My Turn: Juneau is the clear choice for special session venue

Posted: Thursday, August 16, 2007

On the issue of where to hold the special session later this year, I have given this topic much thought and wanted to share why Juneau is the better venue.

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Did more people actually attend the one day special session recently conducted in Anchorage? No! As a matter of fact, there were fewer people attending the floor session and/or committee hearings in Anchorage than attend similar meetings in Juneau.

Let's explore this phenomenon a bit deeper. The population of Juneau is roughly 30,000 people. On any given day of the regular session at least 100 different people a day show up for the floor sessions or bill hearings. Conservatively, let's say half of these folks flew into Juneau. They might by constituents, lobbyists, municipal leaders, members of the executive branch. The list goes on.

Now, let's consider Anchorage. You'll still have folks that will fly into Anchorage for a session. This will include constituents, lobbyists, municipal leaders, members of the executive branch, and the list goes on. Arguably you might have quite a few more people from the executive branch required to travel since the seat of government is in Juneau. Undoubtedly you'll also have to provide travel to a substantial legislative support staff from the Legislative Affairs Agency as well, since most of them are stationed in Juneau.

If the argument holds true that more people will have access to their government because they can drive there, then you can expect to see grand numbers of people attending the floor sessions and/or bill hearings. Percentage wise as compared to Juneau, you would expect upwards of 1,000 people or more to attend meetings held in Anchorage or Fairbanks because of the population that can drive to the legislative sessions.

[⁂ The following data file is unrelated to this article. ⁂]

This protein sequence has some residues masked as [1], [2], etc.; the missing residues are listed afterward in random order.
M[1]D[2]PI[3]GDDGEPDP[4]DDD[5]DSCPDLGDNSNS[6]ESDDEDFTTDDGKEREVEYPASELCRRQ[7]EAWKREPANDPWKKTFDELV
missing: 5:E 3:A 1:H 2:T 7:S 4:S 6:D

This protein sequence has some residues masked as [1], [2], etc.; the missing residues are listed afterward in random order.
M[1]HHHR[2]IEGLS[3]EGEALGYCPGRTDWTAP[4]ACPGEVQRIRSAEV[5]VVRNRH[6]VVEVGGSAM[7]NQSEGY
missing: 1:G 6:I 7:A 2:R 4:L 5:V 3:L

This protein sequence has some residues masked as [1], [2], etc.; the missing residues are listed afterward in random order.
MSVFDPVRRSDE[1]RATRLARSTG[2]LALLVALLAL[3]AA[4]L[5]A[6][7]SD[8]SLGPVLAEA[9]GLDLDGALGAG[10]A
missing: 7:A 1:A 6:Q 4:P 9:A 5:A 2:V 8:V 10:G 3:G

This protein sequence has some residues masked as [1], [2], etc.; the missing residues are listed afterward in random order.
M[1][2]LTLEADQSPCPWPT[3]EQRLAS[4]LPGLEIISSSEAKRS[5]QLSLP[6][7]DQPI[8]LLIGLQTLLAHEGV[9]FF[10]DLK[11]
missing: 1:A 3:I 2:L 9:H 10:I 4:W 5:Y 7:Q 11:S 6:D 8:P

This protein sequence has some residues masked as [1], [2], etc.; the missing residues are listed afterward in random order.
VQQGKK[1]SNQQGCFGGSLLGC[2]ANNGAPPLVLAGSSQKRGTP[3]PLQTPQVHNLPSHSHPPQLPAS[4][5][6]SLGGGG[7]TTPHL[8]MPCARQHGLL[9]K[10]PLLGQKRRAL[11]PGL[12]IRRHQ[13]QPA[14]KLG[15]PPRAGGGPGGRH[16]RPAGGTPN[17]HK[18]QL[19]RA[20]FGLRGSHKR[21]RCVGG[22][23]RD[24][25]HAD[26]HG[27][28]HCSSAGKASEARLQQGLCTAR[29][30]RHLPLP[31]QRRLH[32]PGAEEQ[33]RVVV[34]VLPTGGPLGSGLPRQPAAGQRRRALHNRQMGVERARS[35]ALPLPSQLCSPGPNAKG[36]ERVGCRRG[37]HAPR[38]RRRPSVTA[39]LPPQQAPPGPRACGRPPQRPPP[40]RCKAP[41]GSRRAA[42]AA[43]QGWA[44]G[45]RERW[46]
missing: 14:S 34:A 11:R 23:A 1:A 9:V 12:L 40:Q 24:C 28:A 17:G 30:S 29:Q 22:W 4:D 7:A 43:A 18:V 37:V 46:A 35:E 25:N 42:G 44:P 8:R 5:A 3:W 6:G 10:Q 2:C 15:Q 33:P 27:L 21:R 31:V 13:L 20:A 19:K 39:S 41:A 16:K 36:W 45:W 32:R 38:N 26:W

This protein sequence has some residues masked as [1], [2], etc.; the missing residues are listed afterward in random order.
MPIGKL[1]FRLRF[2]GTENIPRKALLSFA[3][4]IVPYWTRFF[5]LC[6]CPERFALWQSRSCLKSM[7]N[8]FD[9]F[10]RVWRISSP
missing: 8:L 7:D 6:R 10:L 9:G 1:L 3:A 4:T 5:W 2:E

Is there a big enough meeting place for all of those people? Where will all those people park? Are there enough bathrooms in one place to service that many people? Where will most legislators conduct business outside of the floor session and/or hearings since most of them do not have an Anchorage office? There are actually more offices staffed in Juneau during this interim than staffed in Anchorage.

In addition, all legislators currently have an office in Juneau with all the infrastructure in place, even if they don't bring down staff for the special session. This will allow each legislator a haven to go to and meet with folks in private, besides having a working telephone number.

One of the last questions is: How will folks contact those legislators who don't have published phone numbers in Anchorage if the special session is held in that city?

Were more people able to watch the proceedings during the one-day special session in Anchorage? The answer again is a profound - no! Matter of fact, folks all around Alaska couldn't see what was going on. At best, they could listen in. With "Gavel to Gavel" being broadcast from Juneau, most Alaskans can watch what their legislators are doing in the comfort of their homes.

They can then contact that legislator by phone, fax, e-mail or letter should they have a concern. Most people in the world have accepted the fact that this is how you communicate in the 21st century.

I recently requested and received a breakdown of costs associated with a 30-day special session in Anchorage versus a 30-day special session in Juneau from the Legislative Affairs Agency. It is projected to cost $400,000 more to hold the special session in Anchorage.

Given the increased costs and the fact that a substantial number of Alaskans would have limited accessibility to their legislators for a subject of the utmost importance to this state, the path is clear to a special session being conducted in Juneau.

• Rep. Peggy Wilson is a Wrangell Republican.



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